A long time passed. One day a guard suddenly called me to go out and play badminton. At first, I didn’t know what was up. After playing for a while, I didn’t feel anything unusual, we just played very happily all afternoon. That was much better than fighting with the guard. After a few days I asked a guard when I could play badminton. The guard said, “Play badminton, what, are you dreaming?” For more than ten years, I never understood why they only let me play badminton once. After being released there was a reporter who asked me: “The treatment in prison was not too bad, was it? We all saw the tape of you playing badminton.” Only then did I realize why I had played badminton only once. It was to make a videotape to deceive the international community. Once it was recorded, it was over; wanting to play badminton again was of course like the guard said, dreaming.

After this sort of experience, I feel even more keenly that freedom is the most important condition for a person’s existence. Indeed, I think that for the last few thousand years human society has been searching for a better social system. What is a better social system? A system that can more effectively guarantees everyone’s freedom. With the prerequisite of upholding social order, a social system that can provide a greater guarantee of freedom is a better system.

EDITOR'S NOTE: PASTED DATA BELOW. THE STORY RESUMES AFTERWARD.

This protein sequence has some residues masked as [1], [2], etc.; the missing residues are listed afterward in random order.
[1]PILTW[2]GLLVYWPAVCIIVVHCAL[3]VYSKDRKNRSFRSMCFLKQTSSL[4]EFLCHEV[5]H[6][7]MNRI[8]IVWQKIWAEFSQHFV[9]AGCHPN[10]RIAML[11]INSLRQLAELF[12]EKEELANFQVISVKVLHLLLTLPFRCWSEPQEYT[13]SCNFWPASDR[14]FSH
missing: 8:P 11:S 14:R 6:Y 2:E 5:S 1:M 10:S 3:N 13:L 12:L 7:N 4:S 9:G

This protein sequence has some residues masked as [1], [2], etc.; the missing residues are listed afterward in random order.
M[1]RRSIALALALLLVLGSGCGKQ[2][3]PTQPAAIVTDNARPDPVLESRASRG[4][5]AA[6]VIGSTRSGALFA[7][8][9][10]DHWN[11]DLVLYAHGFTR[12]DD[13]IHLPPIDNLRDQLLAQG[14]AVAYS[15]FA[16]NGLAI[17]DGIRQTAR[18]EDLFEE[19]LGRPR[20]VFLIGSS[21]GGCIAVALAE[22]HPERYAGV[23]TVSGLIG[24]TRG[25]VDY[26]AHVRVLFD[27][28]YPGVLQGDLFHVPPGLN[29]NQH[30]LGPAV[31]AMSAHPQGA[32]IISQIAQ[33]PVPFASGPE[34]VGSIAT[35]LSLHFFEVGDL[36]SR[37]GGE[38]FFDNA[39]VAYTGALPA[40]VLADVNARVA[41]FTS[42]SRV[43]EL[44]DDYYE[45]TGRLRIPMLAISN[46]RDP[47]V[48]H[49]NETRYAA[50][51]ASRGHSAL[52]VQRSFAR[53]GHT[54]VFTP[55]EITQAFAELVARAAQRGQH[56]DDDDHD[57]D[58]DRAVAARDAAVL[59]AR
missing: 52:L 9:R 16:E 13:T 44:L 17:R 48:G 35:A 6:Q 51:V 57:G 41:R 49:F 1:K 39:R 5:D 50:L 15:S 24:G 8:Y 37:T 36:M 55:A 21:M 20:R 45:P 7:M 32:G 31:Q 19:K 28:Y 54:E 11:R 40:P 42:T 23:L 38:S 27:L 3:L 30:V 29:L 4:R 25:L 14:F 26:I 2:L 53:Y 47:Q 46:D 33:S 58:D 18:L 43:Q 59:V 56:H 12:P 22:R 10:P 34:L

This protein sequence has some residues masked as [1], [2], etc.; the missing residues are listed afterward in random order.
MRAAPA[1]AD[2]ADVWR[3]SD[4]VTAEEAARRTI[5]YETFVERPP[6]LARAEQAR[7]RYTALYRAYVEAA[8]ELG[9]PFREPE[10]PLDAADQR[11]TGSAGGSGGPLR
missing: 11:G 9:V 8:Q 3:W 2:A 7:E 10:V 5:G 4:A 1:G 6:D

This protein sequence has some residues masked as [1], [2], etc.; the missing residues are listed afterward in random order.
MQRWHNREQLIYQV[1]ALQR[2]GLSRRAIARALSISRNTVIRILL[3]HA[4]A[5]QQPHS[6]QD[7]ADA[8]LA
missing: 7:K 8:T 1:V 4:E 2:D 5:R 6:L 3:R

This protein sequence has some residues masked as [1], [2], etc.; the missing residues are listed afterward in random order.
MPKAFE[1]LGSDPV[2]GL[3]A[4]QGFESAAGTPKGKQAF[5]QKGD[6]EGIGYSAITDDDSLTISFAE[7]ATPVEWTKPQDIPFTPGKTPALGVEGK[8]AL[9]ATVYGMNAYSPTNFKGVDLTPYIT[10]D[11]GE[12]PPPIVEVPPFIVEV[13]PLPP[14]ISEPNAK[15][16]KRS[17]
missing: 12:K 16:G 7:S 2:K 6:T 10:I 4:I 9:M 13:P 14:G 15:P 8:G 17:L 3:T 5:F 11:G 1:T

Autocratic systems probably have greater social order than some democratic societies, but the prerequisite for that social order is a large sacrifice in personal freedom. People in that sort of system lose too much freedom and severely lack the necessary conditions for living. When enough people’s lives become too hard to bear, they will eventually resist and revolt.